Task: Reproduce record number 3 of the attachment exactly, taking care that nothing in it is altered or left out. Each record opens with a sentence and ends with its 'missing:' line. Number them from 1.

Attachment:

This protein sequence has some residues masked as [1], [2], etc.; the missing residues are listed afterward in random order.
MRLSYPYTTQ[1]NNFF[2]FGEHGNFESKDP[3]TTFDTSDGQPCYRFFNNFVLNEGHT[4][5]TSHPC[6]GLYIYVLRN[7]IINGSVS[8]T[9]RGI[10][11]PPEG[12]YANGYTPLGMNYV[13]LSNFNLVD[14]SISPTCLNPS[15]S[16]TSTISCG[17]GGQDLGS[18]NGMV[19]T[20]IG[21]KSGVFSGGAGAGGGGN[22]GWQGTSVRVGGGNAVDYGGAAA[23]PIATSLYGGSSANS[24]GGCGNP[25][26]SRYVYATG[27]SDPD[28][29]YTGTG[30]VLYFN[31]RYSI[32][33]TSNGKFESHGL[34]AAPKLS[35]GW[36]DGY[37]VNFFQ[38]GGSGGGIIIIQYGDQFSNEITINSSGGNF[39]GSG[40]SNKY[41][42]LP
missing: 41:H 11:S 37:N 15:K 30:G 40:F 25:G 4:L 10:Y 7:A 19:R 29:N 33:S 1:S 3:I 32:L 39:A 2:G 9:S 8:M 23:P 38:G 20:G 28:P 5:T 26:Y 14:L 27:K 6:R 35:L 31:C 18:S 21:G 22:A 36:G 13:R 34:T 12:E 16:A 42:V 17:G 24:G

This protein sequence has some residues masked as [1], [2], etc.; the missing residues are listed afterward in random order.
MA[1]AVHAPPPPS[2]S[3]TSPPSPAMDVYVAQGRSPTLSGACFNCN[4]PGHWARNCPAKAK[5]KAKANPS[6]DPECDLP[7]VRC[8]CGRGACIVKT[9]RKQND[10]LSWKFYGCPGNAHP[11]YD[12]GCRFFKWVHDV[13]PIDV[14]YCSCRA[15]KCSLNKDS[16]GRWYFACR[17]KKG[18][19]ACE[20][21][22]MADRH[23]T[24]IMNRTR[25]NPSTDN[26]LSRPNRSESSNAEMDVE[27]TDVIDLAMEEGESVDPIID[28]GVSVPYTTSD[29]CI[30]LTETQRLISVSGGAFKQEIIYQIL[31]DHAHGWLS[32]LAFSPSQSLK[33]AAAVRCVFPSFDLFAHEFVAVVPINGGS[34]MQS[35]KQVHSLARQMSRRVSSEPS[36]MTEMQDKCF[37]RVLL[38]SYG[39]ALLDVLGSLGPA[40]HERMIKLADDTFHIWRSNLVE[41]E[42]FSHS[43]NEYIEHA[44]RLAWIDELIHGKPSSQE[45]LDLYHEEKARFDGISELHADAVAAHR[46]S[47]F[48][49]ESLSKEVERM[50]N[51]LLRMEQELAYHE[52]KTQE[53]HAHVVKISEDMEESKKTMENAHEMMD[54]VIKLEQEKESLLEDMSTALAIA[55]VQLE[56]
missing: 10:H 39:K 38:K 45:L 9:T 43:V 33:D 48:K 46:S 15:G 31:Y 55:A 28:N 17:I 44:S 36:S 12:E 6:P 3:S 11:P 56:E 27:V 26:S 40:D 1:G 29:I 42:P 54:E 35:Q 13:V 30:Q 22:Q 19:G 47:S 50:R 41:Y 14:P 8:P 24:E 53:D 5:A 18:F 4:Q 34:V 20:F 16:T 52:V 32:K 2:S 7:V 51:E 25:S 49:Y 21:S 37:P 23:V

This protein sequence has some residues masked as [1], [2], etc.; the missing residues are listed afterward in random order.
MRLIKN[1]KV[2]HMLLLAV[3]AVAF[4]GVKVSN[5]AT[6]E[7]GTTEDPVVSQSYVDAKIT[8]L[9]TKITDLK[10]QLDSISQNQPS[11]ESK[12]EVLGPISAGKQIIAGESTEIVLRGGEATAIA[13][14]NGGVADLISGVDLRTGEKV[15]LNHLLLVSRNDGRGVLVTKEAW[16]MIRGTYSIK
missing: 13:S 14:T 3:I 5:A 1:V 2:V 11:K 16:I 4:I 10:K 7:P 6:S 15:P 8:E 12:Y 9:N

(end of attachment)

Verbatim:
This protein sequence has some residues masked as [1], [2], etc.; the missing residues are listed afterward in random order.
MRLIKN[1]KV[2]HMLLLAV[3]AVAF[4]GVKVSN[5]AT[6]E[7]GTTEDPVVSQSYVDAKIT[8]L[9]TKITDLK[10]QLDSISQNQPS[11]ESK[12]EVLGPISAGKQIIAGESTEIVLRGGEATAIA[13][14]NGGVADLISGVDLRTGEKV[15]LNHLLLVSRNDGRGVLVTKEAW[16]MIRGTYSIK
missing: 13:S 14:T 3:I 5:A 1:V 2:V 11:K 16:I 4:I 10:K 7:P 6:S 15:P 8:E 12:Y 9:N